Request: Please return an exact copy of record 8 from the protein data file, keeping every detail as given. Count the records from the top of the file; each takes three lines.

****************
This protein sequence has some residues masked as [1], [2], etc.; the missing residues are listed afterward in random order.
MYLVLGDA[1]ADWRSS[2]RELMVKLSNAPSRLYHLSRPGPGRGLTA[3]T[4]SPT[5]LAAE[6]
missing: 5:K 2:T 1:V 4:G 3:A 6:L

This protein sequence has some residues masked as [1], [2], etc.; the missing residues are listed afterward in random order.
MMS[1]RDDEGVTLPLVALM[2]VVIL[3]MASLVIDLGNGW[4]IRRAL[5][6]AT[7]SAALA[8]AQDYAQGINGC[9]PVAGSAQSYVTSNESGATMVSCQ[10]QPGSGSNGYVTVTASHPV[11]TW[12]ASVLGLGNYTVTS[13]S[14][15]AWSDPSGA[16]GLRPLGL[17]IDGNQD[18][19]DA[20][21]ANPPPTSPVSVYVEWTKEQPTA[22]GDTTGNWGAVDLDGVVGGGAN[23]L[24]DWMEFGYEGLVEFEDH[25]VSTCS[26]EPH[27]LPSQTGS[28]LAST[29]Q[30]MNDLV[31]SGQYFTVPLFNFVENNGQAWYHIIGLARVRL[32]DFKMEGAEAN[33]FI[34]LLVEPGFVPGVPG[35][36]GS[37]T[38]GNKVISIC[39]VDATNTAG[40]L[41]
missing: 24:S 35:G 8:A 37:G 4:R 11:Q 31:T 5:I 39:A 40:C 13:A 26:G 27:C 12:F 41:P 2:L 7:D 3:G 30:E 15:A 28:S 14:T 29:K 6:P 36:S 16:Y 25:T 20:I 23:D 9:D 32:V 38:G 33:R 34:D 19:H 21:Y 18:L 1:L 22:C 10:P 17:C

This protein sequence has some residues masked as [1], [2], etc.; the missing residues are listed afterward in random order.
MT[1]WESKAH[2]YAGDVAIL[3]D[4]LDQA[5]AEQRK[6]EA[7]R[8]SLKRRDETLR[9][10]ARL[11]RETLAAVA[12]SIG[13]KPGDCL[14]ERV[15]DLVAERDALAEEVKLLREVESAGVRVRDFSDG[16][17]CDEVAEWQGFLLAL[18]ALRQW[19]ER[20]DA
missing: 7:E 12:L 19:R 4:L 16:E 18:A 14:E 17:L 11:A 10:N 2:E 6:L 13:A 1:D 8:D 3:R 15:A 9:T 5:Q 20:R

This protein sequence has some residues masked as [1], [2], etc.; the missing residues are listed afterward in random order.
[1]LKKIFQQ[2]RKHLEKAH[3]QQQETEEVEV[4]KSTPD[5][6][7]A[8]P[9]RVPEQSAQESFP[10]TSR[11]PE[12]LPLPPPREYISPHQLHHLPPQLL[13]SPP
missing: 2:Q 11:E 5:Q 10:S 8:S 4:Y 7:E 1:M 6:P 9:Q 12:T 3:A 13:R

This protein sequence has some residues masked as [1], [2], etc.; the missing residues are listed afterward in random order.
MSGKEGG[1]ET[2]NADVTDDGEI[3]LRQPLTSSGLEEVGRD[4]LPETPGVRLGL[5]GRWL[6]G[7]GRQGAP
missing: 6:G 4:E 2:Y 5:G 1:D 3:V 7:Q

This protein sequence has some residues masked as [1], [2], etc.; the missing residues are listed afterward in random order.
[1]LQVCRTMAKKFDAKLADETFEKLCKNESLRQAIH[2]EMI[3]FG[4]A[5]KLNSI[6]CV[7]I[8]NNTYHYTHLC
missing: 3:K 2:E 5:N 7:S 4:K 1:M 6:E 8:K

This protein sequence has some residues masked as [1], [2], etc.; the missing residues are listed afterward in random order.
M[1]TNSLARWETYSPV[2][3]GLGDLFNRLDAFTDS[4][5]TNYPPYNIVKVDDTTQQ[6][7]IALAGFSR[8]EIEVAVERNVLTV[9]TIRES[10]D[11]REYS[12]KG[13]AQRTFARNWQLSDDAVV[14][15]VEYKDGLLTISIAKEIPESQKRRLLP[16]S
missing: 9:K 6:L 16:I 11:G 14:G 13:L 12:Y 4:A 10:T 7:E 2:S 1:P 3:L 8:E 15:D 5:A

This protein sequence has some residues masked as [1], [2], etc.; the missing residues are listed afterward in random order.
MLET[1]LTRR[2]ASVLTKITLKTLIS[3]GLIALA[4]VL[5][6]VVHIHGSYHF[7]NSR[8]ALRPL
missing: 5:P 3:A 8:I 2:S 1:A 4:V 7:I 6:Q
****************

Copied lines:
This protein sequence has some residues masked as [1], [2], etc.; the missing residues are listed afterward in random order.
MLET[1]LTRR[2]ASVLTKITLKTLIS[3]GLIALA[4]VL[5][6]VVHIHGSYHF[7]NSR[8]ALRPL
missing: 5:P 3:A 8:I 2:S 1:A 4:V 7:I 6:Q